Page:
The Case Against the Worst Phrase in Greek Life: "You're Paying For Friends"
Joining a Sorority is NOT "Paying for Friends"
If you're thinking about joining a sorority, some people may tell you that joining a sorority is just "buying friends." Not so! That phrase drives sorority members CRAZY and it’s so inaccurate. I don’t know why it's been attached to greek life in particular and not all the other clubs it could apply as well.
Many endeavors in life include connecting with other human beings through a membership system. Most organizations that provide fellowship need to charge dues to operate their club or team. Sororities are no different! Someone has to pay for the functioning of the group. The concept of joining a collection of members, and paying dues in a “society” or “association,” is as old as time. Greek life should not be singled out as odd in this regard.
Sorority membership involves lots of events, materials, meetings, socials, housing, meals, trips, clothing, gifts, jewelry and other expenses that must be paid for somehow. Like any other active organization, a member is paying for the ‘necessities’ and 'benefits,' not just for meeting new friends to hang out with. Relationships are formed through participation, just like belonging to a wine club, or a softball team.
If someone you know criticizes sorority life with the “paying for friends” cliche - counter with some of the activites THEY participate in. Ask them if they are also “paying for friends” when they do things with their own organizations. Most people can’t help but belong to a few associations and they end up making friends there.
Other Organizations Involve Money + Plus Friends Too!
- Paying for Church Friends: If someone is a church member and contributes to the collection plate every Sunday, then they are “paying” for church friends, dinners, choir, education program, staff, maintenance and other social activities in addition to religious instruction.
- Paying for Community Friends: If a person belongs to the Junior League, National Charity League, hospital support group, children’s museum guild, environmental club, humane society, Rotary club, or any other local club where they pay dues and socialize with other people while volunteering, then they are “paying” for friends in the community.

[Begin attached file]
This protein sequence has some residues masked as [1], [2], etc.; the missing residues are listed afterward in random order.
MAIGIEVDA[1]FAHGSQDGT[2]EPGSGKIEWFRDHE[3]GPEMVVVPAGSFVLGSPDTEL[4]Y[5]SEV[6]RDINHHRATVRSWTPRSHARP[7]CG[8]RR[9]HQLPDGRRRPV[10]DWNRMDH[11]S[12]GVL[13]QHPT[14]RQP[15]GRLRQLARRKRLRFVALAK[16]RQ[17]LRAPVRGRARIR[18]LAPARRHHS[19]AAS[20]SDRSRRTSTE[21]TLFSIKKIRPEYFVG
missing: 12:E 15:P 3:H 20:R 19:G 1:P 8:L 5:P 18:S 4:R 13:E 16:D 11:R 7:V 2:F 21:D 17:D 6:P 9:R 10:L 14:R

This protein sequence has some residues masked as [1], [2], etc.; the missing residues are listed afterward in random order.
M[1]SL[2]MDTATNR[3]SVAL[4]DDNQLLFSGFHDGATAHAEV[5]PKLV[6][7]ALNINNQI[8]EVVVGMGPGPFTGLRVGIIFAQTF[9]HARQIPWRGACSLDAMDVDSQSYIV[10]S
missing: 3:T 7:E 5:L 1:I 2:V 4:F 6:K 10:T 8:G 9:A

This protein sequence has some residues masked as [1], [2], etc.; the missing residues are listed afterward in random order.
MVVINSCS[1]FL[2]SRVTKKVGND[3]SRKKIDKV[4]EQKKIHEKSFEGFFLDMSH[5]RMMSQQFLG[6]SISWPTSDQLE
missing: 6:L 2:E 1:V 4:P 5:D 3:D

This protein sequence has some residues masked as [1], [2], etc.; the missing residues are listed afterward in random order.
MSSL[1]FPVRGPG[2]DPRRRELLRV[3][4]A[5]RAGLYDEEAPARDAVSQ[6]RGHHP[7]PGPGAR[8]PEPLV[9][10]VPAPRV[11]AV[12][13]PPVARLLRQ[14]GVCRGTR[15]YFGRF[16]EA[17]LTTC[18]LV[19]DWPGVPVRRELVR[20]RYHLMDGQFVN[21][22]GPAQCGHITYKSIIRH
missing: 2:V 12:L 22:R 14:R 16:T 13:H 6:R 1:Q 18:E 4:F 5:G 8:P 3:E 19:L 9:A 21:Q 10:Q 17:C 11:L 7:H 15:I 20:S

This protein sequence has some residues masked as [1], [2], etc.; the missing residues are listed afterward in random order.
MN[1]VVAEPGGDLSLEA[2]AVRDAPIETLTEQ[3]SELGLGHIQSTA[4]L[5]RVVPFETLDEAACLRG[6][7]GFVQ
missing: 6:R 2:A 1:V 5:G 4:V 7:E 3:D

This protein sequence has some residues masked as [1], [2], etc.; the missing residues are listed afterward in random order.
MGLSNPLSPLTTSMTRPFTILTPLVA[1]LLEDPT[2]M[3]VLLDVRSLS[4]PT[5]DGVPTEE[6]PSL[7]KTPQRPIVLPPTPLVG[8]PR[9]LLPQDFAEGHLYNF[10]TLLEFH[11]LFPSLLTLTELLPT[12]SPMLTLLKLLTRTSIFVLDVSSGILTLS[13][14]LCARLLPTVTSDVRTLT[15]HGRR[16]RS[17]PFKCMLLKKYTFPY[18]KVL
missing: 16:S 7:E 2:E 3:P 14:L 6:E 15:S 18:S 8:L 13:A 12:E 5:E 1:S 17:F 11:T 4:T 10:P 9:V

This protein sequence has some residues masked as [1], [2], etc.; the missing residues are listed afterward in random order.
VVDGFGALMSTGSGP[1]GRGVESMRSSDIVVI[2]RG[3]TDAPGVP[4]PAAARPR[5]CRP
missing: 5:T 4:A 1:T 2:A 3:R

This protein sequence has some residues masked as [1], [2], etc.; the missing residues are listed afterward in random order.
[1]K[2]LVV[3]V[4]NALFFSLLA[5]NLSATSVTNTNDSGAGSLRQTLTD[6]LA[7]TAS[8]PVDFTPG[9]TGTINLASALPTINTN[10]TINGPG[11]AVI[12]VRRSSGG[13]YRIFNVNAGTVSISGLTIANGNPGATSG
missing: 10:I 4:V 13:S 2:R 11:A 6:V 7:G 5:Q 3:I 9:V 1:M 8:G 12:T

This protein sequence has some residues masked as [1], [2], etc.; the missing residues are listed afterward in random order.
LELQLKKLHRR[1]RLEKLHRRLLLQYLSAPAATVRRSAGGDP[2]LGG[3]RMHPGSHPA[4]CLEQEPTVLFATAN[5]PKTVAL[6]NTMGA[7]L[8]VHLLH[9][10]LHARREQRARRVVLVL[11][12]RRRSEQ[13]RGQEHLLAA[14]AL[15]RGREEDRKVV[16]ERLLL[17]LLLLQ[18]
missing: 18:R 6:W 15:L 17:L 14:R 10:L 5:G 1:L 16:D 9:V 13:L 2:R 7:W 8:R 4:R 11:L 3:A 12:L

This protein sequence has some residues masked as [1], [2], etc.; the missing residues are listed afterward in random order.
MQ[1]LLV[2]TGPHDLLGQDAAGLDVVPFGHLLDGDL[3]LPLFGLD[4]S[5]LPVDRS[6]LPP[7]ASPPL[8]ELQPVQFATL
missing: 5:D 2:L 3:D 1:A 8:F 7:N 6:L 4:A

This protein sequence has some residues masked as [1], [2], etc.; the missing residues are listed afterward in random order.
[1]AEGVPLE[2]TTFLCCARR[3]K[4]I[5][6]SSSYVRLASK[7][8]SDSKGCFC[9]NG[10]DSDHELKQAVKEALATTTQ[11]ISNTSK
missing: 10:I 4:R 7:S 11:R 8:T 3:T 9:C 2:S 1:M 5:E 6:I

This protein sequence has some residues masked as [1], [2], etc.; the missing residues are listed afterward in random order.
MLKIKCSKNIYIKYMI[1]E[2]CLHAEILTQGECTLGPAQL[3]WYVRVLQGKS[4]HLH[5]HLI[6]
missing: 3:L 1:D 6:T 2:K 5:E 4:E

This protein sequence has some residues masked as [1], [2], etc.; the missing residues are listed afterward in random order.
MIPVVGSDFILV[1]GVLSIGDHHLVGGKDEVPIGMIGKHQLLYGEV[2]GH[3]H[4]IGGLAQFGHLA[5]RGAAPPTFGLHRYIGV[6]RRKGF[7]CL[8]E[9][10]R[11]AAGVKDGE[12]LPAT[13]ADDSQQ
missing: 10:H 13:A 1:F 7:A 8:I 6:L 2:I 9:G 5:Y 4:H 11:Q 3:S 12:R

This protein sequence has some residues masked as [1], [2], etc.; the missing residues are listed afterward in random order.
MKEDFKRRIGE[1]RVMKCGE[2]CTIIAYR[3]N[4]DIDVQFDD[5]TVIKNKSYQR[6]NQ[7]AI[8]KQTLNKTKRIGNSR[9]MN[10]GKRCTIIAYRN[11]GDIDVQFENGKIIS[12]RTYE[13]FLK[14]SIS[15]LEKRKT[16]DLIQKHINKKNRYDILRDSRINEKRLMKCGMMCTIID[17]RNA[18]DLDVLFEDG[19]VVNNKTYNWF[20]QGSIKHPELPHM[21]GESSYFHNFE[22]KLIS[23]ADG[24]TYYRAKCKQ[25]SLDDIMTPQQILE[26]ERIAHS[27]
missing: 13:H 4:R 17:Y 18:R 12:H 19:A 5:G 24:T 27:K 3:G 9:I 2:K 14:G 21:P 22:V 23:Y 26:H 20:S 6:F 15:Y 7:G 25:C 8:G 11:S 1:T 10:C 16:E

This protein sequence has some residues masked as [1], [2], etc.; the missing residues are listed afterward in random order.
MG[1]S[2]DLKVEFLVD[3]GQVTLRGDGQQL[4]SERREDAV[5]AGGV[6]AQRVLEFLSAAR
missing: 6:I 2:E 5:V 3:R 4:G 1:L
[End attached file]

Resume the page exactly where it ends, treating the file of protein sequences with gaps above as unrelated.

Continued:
- Paying for Sports Friends: If someone joins a gym, swim team, cheerleading squad, competitive volleyball team, dance studio, or any other type of paid athletic endeavor - and they make friends while exercising or competing - then they're “paying” for sports related friendships.
- Paying for Professional Friends: If person joins a professional organization related to their career, use a job networking system, is active in an alumnae group, joins a career guild, or chamber of commerce in order to meet people, further their career and enjoy activites with fellow professionals, then they are “paying” for social and professional advancement and better business relationships.
- Paying for Recreational Friends: If someone pays to join a golf club, racquet club, beach club, resort club, dining club, wine club, foodie club, book club, quilting club, travel club or any other group dedicated to leisure activites and fun, then they're “paying” for the pleasure of meeting people who also enjoy the same hobbies and pursuits.
- Paying for Romantic Friends: If a person uses an online dating service, attends singles events, hangs out in a bar eating and drinking while hoping to meet someone, or takes a date out to dinner and the movies, then they are “paying” for making a romantic connection. It may seem crude, but even love has a financial component.
When all is said and done...... Why join a sailing club when you can go boating by yourself? Why join weekly dining club when you eat alone? Aren’t you just paying for friends with the same hobbies and special interests? Almost everything humans get involved with - that also have dues attached - can be called “paying for friends.” Clubs, societies and teams are the same as sororities in this regard.
Yes it's possible to exist with no memberships in any organizations. You can randomly meet people through attending classes, (which students are paying for), working, and doing things independently. For some people that’s enough. But others prefer group activites and seek additional opportunities to meet like-minded friends. There’s nothing wrong with that. Sorority life helps so many girls find success and camaraderie away from home. And as many sorority sisters say “If I’m paying for friends, then I’m not paying enough!”